1. U.S.-China Trade
We'll be continuing to monitor whether any tangible progress is made between the two countries. Although relations have started to thaw, the nuance was enough to catch Federal Reserve (Fed) Chair Jerome Powell's attention and time at his October 30 press conference. Policymakers and investors just need China and the U.S. to keep moving the ball forward even if progress is incremental. We would expect the risk-on environment to return if the scheduled December tariffs don't go through.
2. Fed Policy
While we can't call it quantitative easing, the Fed has resumed balance sheet expansion and has left the door open for future rate cuts. Since Powell has insisted that U.S. monetary policy isn't on a preset course, we'll expect more flexibility from the Fed in how it responds to developments in trade, global and domestic growth, and inflation.
3. Global Monetary Policy
Central banks around the world are in the midst of a wave of rate cuts to stimulate economic growth and inflation. While developed market central banks might be running out of runway to ease, emerging markets have the room in terms of real rates and a benign inflation backdrop to continue loosening policy.
4. Fiscal Stimulus
We're increasingly hearing that monetary policy alone won't be enough to cause a rebound in regional and global growth, particularly if enough progress isn't made with respect to the trade dispute. Both the incoming and outgoing European Central Bank presidents have invoked bloc members with twin surpluses to implement fiscal stimulus. Are the odds of Germany delivering a fiscal package increasing? Maybe. Low rates mean that debt servicing costs will be extremely low, but officials will need to think about how either the cost of servicing debt or total debt ratios would look against scenarios of low/contractionary, moderate, or high gross domestic product growth. Regardless, it will be hard for certain countries—like Germany—to justify the extra expenditures.
5. Global Consumer Optimism
Fed Chair Powell also highlighted the strength of U.S. households in his recent press conference—a trend that is also globally applicable. Wages are rising for the lower socioeconomic echelons while labor markets tighten. Consumers still have reasons to remain optimistic. Consumer confidence will become particularly salient if a trade deal is reached and the slowdown in global growth reaches an inflection point, because these factors collectively may give businesses a reason to resume investment.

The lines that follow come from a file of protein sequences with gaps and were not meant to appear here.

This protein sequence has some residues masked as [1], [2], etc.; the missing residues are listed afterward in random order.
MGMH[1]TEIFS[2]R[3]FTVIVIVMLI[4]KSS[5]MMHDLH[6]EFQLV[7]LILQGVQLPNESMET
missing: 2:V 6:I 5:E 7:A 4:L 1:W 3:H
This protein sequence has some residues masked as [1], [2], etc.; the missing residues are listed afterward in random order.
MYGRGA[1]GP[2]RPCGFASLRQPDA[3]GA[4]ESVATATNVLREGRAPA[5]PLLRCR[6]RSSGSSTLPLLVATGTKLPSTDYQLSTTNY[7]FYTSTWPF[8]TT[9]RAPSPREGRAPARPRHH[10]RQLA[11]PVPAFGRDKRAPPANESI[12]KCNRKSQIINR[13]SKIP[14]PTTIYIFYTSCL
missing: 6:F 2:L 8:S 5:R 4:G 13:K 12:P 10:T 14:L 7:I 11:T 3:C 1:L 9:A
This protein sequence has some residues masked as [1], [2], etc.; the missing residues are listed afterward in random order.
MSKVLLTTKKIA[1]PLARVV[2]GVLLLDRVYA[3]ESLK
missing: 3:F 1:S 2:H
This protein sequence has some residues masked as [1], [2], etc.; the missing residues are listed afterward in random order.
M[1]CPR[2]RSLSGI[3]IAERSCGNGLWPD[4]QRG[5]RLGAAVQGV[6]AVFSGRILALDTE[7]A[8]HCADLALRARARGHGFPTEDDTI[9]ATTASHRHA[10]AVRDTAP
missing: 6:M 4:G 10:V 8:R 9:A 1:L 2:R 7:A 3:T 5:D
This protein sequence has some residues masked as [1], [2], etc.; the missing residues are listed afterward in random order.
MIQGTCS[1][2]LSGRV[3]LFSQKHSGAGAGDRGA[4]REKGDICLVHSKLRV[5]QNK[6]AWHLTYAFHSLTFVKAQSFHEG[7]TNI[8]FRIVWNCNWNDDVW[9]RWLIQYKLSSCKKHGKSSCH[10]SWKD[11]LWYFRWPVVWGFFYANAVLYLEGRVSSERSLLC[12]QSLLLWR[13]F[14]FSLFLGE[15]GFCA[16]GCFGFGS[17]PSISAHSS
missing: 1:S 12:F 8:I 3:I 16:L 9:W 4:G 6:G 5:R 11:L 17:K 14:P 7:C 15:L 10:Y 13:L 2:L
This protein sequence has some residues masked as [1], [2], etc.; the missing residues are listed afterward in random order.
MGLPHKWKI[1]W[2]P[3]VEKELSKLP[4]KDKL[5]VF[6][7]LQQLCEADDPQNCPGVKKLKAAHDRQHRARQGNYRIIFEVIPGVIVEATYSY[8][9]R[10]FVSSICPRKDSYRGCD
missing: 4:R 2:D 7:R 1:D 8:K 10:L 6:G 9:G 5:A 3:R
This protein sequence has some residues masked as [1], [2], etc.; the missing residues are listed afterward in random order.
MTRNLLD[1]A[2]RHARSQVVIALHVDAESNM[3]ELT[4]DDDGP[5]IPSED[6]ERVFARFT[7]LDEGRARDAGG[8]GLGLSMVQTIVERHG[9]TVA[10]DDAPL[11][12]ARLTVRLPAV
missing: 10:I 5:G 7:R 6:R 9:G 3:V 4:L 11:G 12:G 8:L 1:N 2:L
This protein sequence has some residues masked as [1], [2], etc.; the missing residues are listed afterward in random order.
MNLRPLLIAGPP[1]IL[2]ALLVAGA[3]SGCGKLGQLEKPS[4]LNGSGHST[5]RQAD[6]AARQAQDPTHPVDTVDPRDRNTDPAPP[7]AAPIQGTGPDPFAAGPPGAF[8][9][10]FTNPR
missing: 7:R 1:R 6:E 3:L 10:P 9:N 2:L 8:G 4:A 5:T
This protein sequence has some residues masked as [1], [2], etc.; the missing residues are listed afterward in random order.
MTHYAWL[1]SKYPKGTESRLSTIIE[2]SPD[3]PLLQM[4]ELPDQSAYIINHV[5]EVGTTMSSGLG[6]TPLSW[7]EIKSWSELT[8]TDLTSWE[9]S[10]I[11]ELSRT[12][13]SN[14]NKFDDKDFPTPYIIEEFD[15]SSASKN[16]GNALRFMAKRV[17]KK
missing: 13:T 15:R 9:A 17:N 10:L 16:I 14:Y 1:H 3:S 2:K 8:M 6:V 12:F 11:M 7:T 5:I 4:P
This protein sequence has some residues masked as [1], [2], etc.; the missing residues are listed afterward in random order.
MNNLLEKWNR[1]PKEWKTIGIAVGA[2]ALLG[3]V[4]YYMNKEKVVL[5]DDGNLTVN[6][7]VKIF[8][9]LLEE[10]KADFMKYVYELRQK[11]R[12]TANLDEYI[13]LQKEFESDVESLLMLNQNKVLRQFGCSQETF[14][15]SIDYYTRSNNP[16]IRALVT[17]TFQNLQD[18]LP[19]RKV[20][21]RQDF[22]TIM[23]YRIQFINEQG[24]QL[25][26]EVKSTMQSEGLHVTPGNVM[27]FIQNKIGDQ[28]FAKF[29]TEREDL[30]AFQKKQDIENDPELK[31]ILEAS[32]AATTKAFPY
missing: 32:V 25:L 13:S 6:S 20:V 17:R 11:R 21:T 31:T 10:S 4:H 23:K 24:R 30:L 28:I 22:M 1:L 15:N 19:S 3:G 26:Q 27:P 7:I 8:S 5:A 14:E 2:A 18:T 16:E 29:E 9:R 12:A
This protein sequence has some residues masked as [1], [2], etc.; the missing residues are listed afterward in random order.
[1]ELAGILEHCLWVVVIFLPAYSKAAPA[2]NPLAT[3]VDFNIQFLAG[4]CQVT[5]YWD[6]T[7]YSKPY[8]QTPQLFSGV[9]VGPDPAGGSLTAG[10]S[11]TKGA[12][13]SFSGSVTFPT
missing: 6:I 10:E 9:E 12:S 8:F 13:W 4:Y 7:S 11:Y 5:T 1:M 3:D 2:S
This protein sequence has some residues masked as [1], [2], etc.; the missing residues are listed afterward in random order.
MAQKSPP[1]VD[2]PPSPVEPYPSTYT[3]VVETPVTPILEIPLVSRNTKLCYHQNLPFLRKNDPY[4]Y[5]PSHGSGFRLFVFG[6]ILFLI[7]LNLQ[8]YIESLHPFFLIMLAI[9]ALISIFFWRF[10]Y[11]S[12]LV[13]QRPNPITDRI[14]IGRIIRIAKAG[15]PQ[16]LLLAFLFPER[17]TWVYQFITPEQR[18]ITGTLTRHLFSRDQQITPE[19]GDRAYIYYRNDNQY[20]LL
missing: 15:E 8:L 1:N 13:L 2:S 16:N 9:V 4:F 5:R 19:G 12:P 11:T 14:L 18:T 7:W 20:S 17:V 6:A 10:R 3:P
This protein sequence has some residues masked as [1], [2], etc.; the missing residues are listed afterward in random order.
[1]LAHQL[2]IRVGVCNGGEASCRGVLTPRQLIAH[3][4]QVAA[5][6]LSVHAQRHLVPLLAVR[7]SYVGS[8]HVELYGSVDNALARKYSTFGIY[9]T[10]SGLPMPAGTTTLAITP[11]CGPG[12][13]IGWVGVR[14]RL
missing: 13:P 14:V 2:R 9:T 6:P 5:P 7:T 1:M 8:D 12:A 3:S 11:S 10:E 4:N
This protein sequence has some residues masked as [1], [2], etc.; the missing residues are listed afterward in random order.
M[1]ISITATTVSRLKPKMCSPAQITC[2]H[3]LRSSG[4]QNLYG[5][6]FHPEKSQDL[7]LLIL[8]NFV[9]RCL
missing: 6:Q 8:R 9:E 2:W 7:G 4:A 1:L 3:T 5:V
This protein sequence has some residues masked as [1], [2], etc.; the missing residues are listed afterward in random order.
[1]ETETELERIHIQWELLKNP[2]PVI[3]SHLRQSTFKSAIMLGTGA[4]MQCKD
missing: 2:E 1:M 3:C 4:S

While the idea of a December snap election may seem like a gamble, Prime Minister Boris Johnson's last-minute negotiations with the European Union and the resulting January 31 "flextension" have significantly reduced the probability of a hard Brexit. For us, a hard Brexit has been one of the more bearish outcomes of this three-year ordeal.
These six areas have the opportunity to create some positive catalysts in 2020, either in stand-alone scenarios or in complement to each other. We'll be watching the 10-year Bund yield closely because any inflection could suggest that the idea for a positive surprise to the upside may be gaining traction with investors. The recent backup in yields could be an early sign of that upside surprise.
Groupthink is bad, especially at investment management firms. Brandywine Global therefore takes special care to ensure our corporate culture and investment processes support the articulation of diverse viewpoints. This blog is no different. The opinions expressed by our bloggers may sometimes challenge active positioning within one or more of our strategies. Each blogger represents one market view amongst many expressed at Brandywine Global. Although individual opinions will differ, our investment process and macro outlook will remain driven by a team approach.